Inheritance Can Hurt Special Needs Beneficiaries Who Depend on Public Benefits

Leaving money and property to a family member or other loved one is an act of kindness and concern, intended to make the beneficiary’s life easier or more enjoyable. Unfortunately, for some of the people who are most in need, an inheritance can do more harm than good.

Posted on May 29, 2017

Public Benefits and Inheritance

Many individuals with disabilities are dependent on public benefits for medical coverage. Often, there are large, ongoing medical expenses. Managing conditions such as HIV, hemophilia, certain mental illnesses, and even diabetes may cost tens of thousands of dollars each year. While it may seem that an influx of cash would assist a person in this situation, it may do more harm than good.

The inheritance may disqualify the disabled person from the public benefits programs that have been providing medical care, but not provide adequate funds to pay medical expenses directly. In some cases, a recipient of public benefits who comes into money through an inheritance may be required to pay back the state for past care, wiping out the bequest. Even declining the inheritance won’t necessarily solve the problem, as that decision may itself disqualify a recipient from some public benefits.

These pitfalls are the same whether the inheritance passes pursuant to a will or through intestate succession, so it isn’t enough to refrain from making a specific bequest to the person with special needs. Informed decision-making is required to protect your legacy and your loved one. While excluding the disabled relative from your will may solve the public benefits problem, you may be able to provide for your loved one without jeopardizing critical benefits.

Special Needs Trusts

A special needs trust allows a benefactor to provide for some of the needs of a disabled person without jeopardizing benefits such as Medicaid and Supplemental Security Income (SSI). However, such a trust must be carefully constructed to ensure that it does not interfere with eligibility. For example, if a trust is to benefit the individual without putting eligibility at risk, the trust must be structured so that it does not:

  • Allow the beneficiary access to the assets of the trust
  • Entitle the beneficiary to income from the trust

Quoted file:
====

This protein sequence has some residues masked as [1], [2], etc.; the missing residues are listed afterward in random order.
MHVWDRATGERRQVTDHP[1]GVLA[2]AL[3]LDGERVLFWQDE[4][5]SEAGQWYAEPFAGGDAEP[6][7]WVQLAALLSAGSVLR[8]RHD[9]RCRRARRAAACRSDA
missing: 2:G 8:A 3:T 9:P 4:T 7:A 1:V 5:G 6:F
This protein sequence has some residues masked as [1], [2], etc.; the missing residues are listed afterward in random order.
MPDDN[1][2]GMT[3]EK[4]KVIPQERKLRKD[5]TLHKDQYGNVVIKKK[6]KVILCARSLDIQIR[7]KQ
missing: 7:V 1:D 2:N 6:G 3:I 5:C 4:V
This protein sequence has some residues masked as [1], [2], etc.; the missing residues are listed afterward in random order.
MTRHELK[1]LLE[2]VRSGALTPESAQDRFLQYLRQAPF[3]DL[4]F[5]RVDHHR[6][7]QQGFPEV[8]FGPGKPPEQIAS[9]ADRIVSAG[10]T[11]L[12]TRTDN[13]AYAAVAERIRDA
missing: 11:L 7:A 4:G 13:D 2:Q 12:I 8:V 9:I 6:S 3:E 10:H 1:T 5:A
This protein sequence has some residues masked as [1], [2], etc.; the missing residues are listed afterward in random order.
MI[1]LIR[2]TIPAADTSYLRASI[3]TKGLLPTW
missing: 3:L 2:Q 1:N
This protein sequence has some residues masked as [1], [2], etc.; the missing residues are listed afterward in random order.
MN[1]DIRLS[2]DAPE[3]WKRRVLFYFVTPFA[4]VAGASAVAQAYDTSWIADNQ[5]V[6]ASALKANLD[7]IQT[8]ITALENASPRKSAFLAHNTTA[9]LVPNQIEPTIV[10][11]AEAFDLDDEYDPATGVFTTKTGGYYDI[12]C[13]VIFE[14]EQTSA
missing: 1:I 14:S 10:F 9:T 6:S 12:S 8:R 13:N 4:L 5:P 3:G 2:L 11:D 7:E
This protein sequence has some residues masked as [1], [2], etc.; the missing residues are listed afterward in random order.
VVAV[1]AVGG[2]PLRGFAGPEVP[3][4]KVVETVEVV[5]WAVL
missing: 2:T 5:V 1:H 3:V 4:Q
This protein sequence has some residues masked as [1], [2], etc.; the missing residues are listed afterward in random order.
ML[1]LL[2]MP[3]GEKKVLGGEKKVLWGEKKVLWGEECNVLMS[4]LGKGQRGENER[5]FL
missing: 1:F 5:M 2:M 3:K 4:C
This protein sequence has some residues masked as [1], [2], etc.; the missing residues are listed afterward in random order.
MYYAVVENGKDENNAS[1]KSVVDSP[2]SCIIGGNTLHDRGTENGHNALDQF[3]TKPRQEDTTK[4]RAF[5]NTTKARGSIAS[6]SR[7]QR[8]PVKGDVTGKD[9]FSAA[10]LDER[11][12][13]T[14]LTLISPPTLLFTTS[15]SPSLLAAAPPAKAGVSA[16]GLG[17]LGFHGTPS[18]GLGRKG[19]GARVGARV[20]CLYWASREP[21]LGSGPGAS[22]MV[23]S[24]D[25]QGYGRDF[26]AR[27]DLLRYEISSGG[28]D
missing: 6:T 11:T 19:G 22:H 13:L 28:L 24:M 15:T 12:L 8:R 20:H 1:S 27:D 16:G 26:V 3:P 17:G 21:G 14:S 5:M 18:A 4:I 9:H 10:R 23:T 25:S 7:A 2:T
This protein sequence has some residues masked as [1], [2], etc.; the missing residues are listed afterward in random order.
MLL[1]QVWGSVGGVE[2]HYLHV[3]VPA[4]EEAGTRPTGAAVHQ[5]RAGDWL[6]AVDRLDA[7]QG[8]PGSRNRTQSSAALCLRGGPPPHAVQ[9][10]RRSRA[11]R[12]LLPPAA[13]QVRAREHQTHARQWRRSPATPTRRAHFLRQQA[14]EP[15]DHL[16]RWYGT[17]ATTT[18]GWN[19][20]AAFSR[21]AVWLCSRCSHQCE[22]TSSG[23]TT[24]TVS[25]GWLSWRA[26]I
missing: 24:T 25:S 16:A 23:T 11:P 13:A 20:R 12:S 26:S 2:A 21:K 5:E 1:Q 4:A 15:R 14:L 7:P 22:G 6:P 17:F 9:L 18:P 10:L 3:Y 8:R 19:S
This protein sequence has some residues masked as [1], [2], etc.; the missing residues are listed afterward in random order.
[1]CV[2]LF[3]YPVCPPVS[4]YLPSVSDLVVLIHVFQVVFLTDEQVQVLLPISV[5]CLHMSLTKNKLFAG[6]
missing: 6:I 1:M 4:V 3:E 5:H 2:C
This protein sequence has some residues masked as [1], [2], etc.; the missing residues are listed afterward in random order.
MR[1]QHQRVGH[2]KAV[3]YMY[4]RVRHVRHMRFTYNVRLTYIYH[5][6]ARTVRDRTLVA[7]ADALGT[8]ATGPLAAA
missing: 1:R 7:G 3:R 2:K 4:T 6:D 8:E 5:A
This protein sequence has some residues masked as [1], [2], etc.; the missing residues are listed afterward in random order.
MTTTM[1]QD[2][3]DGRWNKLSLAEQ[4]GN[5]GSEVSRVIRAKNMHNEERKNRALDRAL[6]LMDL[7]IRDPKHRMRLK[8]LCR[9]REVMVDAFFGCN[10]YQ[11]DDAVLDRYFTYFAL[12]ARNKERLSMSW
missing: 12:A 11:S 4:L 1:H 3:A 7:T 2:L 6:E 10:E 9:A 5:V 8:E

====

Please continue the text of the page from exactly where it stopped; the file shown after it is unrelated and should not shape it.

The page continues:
• Provide for payment of certain living expenses, including food and shelter

While this sounds quite restrictive, the trust may provide support to the beneficiary in many ways. In fact, a special needs trust can allow the beneficiary to enjoy luxuries that would normally be out of a reach for a person dependent on public benefits, such as travel, hobbies, and home furnishings.

However, it is critical that the trust is structured properly, and that the trustee has a clear understanding of the expenses that can and cannot be paid through the trust. The trustee must also have a thorough understanding of the type of property that can be provided to the beneficiary versus the type of property that is considered a “countable asset” and may render the beneficiary ineligible for Medicaid, SSI or other benefits.

General Provisions for Special Needs Beneficiaries

While it is possible to structure a special needs trust to benefit a loved one without interfering with eligibility for public benefits, providing for your disabled loved one may be more complicated. For example, if the beneficiary receives disability insurance payments and has private medical insurance, protection of public benefits eligibility may not be at issue. Still, adequately providing for an individual with special needs may require consideration of different and more complex issues than those in play when providing for a healthy, independent beneficiary.

Talk to a Special Needs Planning Attorney

The right plan to provide for a disabled person after the death of a parent or other relative differs from person to person. Some factors include:

  • Whether or not the disabled person is dependent on public benefits
  • The amount of the bequest or assets available to fund the trust
  • The age of the beneficiary
  • The nature of the disability
  • Whether the disabled person is capable of managing his or her own affairs

An attorney experienced in special needs planning and the creation and administration of special needs trusts can be your best resource as you determine the best approach for your family.

To learn more, contact us today.

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